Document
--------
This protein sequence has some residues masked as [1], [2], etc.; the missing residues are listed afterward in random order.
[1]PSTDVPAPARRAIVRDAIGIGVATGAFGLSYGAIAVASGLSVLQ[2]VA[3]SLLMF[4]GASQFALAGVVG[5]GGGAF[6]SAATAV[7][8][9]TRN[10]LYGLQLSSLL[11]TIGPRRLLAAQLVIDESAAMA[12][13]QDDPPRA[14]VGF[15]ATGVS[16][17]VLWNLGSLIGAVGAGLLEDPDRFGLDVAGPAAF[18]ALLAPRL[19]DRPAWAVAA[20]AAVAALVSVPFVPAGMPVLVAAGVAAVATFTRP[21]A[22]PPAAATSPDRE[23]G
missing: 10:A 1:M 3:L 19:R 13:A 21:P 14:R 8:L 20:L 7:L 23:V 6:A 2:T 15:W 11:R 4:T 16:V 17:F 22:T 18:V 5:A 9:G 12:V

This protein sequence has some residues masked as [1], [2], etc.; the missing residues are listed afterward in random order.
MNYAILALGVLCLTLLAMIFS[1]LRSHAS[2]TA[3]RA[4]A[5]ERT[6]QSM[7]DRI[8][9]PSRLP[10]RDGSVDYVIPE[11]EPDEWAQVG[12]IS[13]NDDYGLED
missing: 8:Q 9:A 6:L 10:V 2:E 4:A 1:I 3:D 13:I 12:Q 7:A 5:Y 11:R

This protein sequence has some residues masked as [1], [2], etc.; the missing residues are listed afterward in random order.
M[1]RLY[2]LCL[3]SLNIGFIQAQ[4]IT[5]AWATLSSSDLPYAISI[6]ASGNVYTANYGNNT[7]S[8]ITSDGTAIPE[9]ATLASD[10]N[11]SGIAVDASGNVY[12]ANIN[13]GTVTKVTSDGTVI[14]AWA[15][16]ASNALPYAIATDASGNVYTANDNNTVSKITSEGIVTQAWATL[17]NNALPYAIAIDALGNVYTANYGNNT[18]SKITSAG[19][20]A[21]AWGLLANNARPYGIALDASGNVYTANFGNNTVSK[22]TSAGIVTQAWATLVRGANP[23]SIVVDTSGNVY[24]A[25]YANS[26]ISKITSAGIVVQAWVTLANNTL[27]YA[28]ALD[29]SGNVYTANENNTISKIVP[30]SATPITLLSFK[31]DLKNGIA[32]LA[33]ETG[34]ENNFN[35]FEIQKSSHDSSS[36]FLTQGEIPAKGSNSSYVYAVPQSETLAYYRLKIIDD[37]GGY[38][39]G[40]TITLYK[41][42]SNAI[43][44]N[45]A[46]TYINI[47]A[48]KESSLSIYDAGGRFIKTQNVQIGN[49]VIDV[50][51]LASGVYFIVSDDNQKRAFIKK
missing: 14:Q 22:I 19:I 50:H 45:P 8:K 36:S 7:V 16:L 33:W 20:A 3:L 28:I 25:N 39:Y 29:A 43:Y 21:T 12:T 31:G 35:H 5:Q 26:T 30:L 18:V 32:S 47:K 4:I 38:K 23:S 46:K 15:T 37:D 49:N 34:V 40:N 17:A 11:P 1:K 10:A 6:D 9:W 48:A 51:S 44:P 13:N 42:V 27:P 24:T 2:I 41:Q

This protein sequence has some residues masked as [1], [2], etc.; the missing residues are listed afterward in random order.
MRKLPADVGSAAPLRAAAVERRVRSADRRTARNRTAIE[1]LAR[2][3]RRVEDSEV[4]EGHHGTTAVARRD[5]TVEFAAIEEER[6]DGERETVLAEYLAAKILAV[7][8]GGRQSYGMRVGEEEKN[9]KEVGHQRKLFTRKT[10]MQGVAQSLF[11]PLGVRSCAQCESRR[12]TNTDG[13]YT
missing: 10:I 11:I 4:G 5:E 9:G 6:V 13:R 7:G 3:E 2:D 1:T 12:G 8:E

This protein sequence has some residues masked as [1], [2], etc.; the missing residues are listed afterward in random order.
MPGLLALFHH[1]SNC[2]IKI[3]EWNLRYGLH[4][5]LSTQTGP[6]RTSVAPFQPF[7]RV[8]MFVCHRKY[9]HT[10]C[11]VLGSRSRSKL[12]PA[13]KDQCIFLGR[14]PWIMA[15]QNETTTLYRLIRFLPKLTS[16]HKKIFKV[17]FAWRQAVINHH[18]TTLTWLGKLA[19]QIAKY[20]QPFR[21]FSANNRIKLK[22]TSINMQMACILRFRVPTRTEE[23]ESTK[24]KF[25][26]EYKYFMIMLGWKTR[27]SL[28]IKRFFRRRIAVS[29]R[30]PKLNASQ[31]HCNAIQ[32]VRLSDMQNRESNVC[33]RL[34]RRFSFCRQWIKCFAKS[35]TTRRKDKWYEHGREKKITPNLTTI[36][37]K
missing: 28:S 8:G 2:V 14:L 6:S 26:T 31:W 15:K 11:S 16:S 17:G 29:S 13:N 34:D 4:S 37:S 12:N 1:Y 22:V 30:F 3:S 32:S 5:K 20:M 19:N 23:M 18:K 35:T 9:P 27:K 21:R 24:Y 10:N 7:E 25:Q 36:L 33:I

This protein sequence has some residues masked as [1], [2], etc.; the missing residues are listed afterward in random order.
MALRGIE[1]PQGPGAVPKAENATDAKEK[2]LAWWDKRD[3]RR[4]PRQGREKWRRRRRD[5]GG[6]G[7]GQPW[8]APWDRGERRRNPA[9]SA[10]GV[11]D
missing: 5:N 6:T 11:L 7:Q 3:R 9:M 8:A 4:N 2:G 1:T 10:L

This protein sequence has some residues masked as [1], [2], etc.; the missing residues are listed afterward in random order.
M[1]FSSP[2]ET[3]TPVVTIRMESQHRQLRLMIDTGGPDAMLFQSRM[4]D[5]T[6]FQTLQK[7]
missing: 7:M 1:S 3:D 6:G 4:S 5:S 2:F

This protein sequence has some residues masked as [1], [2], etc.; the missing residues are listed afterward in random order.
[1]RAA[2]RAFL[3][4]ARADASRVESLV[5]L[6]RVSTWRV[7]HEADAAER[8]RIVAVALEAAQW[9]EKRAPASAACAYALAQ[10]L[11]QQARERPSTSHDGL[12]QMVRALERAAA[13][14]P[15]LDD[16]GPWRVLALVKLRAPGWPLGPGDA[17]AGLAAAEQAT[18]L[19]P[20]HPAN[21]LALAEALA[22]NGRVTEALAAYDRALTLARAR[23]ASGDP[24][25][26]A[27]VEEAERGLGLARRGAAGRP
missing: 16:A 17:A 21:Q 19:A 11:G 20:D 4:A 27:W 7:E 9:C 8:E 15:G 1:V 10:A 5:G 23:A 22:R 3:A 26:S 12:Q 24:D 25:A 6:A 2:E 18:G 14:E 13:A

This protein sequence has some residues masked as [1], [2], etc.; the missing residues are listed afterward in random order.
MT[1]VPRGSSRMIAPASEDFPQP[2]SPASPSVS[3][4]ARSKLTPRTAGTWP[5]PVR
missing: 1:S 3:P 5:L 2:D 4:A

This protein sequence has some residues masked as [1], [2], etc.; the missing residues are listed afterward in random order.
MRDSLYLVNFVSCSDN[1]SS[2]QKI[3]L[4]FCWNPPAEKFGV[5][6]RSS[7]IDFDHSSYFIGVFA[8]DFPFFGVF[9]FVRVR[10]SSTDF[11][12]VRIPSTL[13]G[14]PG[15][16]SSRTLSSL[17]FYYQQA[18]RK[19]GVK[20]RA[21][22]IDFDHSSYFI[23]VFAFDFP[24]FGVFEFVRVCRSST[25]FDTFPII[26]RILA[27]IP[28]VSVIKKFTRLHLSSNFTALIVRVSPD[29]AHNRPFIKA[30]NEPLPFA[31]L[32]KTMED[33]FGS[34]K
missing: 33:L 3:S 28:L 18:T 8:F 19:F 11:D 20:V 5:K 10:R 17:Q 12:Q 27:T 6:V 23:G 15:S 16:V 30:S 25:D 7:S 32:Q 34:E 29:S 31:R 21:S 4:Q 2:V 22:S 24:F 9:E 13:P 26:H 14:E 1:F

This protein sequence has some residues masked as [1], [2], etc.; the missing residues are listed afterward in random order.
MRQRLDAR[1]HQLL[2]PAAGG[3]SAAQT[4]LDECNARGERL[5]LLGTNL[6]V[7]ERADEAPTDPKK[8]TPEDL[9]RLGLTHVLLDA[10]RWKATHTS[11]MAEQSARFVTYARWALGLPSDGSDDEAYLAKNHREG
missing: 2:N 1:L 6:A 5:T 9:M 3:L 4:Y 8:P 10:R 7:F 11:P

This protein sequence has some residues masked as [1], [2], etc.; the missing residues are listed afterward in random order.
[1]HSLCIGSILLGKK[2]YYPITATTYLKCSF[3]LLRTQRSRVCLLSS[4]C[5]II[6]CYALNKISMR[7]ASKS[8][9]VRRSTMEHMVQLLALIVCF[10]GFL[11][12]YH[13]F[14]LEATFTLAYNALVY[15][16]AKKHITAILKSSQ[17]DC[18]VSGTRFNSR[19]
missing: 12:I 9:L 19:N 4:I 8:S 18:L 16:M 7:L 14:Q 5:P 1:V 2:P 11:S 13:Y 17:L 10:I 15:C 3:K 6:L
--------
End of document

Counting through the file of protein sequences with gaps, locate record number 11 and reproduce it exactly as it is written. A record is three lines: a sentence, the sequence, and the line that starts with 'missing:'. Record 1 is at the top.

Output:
This protein sequence has some residues masked as [1], [2], etc.; the missing residues are listed afterward in random order.
MRQRLDAR[1]HQLL[2]PAAGG[3]SAAQT[4]LDECNARGERL[5]LLGTNL[6]V[7]ERADEAPTDPKK[8]TPEDL[9]RLGLTHVLLDA[10]RWKATHTS[11]MAEQSARFVTYARWALGLPSDGSDDEAYLAKNHREG
missing: 2:N 1:L 6:A 5:T 9:M 3:L 4:Y 8:P 10:R 7:F 11:P